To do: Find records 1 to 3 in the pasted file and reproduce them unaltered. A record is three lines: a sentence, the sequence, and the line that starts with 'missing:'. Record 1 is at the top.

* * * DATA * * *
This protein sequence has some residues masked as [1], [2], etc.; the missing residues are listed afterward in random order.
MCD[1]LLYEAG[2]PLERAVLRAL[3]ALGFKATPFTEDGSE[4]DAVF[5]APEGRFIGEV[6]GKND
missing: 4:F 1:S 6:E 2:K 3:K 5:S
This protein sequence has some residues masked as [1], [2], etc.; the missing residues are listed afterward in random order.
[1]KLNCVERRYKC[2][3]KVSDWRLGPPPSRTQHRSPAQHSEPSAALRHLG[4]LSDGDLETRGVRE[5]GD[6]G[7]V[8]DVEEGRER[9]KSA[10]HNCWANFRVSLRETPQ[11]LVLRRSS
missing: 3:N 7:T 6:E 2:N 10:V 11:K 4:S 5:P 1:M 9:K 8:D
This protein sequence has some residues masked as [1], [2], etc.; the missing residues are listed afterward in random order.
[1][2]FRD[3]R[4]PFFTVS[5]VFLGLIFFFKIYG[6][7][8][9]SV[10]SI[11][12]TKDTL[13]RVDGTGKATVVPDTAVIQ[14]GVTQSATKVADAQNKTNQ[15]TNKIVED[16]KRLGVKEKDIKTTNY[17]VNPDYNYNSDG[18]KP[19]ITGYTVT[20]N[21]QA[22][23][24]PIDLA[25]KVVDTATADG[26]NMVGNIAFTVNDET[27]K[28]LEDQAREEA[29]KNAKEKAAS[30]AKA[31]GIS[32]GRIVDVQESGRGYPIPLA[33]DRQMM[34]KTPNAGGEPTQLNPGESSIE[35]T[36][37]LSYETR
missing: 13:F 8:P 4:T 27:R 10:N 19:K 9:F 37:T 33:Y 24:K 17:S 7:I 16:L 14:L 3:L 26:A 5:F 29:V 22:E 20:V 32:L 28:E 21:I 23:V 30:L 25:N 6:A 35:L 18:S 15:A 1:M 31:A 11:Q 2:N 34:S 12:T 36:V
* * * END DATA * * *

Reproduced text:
This protein sequence has some residues masked as [1], [2], etc.; the missing residues are listed afterward in random order.
MCD[1]LLYEAG[2]PLERAVLRAL[3]ALGFKATPFTEDGSE[4]DAVF[5]APEGRFIGEV[6]GKND
missing: 4:F 1:S 6:E 2:K 3:K 5:S
This protein sequence has some residues masked as [1], [2], etc.; the missing residues are listed afterward in random order.
[1]KLNCVERRYKC[2][3]KVSDWRLGPPPSRTQHRSPAQHSEPSAALRHLG[4]LSDGDLETRGVRE[5]GD[6]G[7]V[8]DVEEGRER[9]KSA[10]HNCWANFRVSLRETPQ[11]LVLRRSS
missing: 3:N 7:T 6:E 2:N 10:V 11:K 4:S 5:P 1:M 9:K 8:D
This protein sequence has some residues masked as [1], [2], etc.; the missing residues are listed afterward in random order.
[1][2]FRD[3]R[4]PFFTVS[5]VFLGLIFFFKIYG[6][7][8][9]SV[10]SI[11][12]TKDTL[13]RVDGTGKATVVPDTAVIQ[14]GVTQSATKVADAQNKTNQ[15]TNKIVED[16]KRLGVKEKDIKTTNY[17]VNPDYNYNSDG[18]KP[19]ITGYTVT[20]N[21]QA[22][23][24]PIDLA[25]KVVDTATADG[26]NMVGNIAFTVNDET[27]K[28]LEDQAREEA[29]KNAKEKAAS[30]AKA[31]GIS[32]GRIVDVQESGRGYPIPLA[33]DRQMM[34]KTPNAGGEPTQLNPGESSIE[35]T[36][37]LSYETR
missing: 13:F 8:P 4:T 27:R 10:N 19:K 9:F 37:T 33:Y 24:K 17:S 7:I 16:L 14:L 3:L 26:A 5:F 29:V 22:E 20:V 32:L 28:E 21:I 23:V 30:L 25:N 6:A 35:L 18:S 15:A 1:M 31:A 11:Q 2:N 34:S 12:T 36:V